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Police arrest 1,000 in French riots; Tourism sector faces cancellation

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NANTERRE, FRANCE—Violence and looting hit France in a fourth night of protests as massively deployed police made nearly 1,000 arrests and the country braced for more riots ahead of the funeral Saturday of the teenager who was killed by an officer during a traffic stop.

The government said the violence had “lessened” compared to previous nights, but the interior ministry still reported 994 arrests nationwide overnight, and 79 injuries among police and gendarmes.

This is more than on any night since the protests began Tuesday, sparked by the death of 17-year-old Nahel by a police bullet.

Provisional ministry numbers released early Saturday also included 1,350 vehicles and 234 buildings torched, and 2,560 incidents of fire set in public spaces.

The clashes continued despite France deploying 45,000 officers, the highest number of any night since the start of the protests, backed by light armored vehicles and elite police units.

A protester walks by a burning car during clashes with police in Le Port, French Indian Ocean island of La Reunion, on June 30, 2023, three days after a 17-year-old boy was shot in the chest by police at point-blank range in Nanterre, a western suburb of Paris. AFP

They were unable to stop looting in the cities of Marseille, Lyon and Grenoble, with bands of often-hooded rioters pillaging shops.

Despite rain pouring down on Paris and its suburbs since the small hours of Saturday, rioting also flared up there, with close to half the nationwide arrests, 406, made in and around the capital, a police source told AFP.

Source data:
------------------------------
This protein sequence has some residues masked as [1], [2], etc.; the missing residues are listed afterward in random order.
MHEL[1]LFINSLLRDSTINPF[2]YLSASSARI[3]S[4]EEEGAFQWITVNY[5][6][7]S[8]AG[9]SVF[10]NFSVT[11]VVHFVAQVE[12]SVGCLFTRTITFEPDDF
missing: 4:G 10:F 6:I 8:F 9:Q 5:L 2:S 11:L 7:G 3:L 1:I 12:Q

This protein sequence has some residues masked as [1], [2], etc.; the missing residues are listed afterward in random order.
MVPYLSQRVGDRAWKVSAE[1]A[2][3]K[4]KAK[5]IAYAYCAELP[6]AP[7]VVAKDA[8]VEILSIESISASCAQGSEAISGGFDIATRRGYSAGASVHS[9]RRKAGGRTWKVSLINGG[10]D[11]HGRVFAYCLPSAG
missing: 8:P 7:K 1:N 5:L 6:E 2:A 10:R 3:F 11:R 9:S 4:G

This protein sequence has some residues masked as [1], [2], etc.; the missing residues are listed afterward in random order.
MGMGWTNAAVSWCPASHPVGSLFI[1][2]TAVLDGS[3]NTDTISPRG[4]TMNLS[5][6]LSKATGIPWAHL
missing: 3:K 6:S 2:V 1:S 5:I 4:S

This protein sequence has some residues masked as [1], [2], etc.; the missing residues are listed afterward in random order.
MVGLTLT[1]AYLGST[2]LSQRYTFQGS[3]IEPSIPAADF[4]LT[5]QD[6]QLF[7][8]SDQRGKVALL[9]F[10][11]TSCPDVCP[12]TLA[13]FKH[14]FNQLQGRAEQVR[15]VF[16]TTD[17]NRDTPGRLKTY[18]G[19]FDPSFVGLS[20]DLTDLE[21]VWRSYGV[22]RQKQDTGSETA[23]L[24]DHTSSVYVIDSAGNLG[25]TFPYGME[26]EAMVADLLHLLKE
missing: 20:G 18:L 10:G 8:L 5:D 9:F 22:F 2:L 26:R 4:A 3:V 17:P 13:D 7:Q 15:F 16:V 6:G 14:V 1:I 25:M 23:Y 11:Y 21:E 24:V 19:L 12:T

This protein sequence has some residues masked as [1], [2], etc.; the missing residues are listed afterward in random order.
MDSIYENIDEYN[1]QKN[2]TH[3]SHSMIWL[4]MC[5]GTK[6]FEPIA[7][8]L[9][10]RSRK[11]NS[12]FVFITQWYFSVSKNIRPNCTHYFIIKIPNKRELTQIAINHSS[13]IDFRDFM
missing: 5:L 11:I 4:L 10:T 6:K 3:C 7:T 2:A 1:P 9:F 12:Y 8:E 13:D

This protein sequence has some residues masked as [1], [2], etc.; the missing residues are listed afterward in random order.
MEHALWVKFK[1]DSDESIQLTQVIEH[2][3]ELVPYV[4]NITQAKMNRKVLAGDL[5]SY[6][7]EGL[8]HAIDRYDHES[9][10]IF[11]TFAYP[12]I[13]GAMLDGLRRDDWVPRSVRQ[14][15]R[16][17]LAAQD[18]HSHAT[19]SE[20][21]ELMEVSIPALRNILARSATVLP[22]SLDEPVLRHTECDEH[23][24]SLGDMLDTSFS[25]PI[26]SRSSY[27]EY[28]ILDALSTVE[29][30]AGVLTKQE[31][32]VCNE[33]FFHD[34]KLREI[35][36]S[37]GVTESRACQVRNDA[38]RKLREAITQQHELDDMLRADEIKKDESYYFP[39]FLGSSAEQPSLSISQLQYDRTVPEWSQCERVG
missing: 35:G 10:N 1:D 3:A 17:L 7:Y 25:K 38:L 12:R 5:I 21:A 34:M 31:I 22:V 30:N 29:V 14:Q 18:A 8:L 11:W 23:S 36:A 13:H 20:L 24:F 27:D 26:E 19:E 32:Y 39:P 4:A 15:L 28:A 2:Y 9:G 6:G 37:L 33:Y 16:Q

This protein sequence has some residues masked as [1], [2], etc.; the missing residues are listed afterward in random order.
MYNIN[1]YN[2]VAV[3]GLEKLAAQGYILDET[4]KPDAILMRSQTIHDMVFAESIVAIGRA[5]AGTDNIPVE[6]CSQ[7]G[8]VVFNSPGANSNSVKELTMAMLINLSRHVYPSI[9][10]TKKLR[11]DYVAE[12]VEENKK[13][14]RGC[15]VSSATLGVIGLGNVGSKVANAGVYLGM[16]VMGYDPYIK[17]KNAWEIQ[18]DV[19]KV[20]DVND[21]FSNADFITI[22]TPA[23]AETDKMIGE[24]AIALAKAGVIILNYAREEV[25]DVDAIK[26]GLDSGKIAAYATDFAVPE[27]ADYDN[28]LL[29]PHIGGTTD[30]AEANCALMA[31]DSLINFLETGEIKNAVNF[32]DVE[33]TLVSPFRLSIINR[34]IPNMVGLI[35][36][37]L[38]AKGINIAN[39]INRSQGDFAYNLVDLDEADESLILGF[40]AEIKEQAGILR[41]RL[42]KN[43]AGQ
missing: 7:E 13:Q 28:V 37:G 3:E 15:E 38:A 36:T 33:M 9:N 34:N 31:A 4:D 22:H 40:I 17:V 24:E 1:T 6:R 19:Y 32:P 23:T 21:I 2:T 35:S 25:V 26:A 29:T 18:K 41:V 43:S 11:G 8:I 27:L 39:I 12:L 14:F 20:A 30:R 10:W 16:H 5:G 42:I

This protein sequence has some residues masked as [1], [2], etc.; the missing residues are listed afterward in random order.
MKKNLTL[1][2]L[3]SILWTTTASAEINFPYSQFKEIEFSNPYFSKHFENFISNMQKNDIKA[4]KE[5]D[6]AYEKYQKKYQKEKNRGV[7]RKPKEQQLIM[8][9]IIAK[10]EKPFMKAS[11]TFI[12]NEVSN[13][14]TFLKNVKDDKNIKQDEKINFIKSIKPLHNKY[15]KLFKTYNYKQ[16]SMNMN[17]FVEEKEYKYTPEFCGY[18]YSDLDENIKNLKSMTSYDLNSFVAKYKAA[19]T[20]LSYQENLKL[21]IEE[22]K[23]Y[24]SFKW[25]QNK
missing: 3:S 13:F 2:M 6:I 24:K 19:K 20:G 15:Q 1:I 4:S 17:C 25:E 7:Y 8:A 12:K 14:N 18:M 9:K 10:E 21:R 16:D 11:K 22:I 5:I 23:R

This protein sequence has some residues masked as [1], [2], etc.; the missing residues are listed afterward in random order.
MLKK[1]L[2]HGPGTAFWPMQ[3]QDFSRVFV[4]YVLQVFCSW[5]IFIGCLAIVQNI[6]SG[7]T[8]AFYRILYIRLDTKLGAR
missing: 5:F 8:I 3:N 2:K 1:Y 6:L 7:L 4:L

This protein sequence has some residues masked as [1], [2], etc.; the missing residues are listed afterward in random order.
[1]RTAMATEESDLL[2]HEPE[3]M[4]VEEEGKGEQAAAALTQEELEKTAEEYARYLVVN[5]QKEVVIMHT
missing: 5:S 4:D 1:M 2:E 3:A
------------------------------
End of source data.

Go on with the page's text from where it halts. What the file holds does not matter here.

But during a visit to Mantes-la-Jolie west of Paris on Saturday, Interior Minister Gerald Darmanin maintained that the night’s violence had been of “much less intensity”.

Darmanin had announced an “exceptional” deployment of police and gendarmes to deal with the riots over the death of Nahel, who will be buried on Saturday in the Paris suburb of Nanterre where he lived and died.

Dozens of police vans were positioned not far from the entrance to the Vieux Pont district of Nanterre, which was the epicentre of the unrest, and nine people had been arrested for carrying Molotov cocktails and petrol canisters.

Impact on tourism

The violent protests across France started to impact the country’s tourism sector, with hotels and restaurants facing cancellations while some have also suffered damage in the unrest.

Since the death of 17-year-old Nahel during a traffic stop in a Paris suburb on Tuesday, “our hotel members have suffered a wave of cancellations of reservations in all the territories affected by the damage and clashes,” said chef Thierry Marx, president of the main association for hotel and catering industry employers.

Marx said Friday he was receiving daily alerts from industry professionals who have suffered “attacks, looting and destruction of their businesses, including some restaurants and cafes”.

“Our establishments are intrinsically hospitality venues, and sometimes even refuges and places of help in crisis situations. They must not suffer the consequences of anger that they have not aroused and we condemn these actions,” he said.

Marx wants the authorities to do “everything” to guarantee the safety of people in the hotel and catering industry in the world’s most popular tourist destination.

The French retail federation (FCD) also called for reinforced police security around stores, said managing director Jacques Creyssel.

The riots “gave rise to real scenes of looting”, he said, with “more than a hundred medium and large food or non-food stores vandalised, looted or even burned”.

These incidents “are extremely serious and have an extremely heavy cost”, according to Creyssel, who said he had asked the economy, interior and trade ministers to act.

The Paris Ile-de-France Chamber of Commerce said it was ensuring its teams were mobilised to “provide the necessary support and technical assistance, particularly in terms of continuing operations, insurance compensation, etc…” for traders and managers of affected companies.

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